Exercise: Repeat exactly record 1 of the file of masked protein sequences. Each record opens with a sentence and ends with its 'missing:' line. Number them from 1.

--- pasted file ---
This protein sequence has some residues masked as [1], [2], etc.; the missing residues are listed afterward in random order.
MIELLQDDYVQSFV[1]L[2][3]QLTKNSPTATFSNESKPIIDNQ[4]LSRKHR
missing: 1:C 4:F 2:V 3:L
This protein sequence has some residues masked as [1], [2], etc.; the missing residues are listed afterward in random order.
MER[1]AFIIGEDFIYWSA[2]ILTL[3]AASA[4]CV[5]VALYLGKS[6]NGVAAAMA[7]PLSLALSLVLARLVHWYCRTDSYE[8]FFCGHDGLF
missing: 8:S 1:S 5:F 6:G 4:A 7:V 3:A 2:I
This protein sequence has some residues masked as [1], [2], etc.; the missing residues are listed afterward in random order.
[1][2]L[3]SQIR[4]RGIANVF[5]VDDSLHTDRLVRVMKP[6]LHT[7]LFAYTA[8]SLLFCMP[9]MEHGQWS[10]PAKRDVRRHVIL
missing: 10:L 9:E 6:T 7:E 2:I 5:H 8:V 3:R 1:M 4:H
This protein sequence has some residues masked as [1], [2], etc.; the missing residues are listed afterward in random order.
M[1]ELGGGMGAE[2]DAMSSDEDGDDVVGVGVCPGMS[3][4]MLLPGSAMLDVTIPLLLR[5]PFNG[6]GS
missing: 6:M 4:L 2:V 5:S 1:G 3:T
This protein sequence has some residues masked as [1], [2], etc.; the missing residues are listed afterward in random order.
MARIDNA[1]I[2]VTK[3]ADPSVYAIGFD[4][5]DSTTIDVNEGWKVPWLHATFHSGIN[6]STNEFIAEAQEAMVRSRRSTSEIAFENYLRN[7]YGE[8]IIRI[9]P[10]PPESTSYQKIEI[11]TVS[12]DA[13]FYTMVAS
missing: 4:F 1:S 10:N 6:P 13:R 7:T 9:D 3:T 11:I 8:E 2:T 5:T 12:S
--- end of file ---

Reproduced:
This protein sequence has some residues masked as [1], [2], etc.; the missing residues are listed afterward in random order.
MIELLQDDYVQSFV[1]L[2][3]QLTKNSPTATFSNESKPIIDNQ[4]LSRKHR
missing: 1:C 4:F 2:V 3:L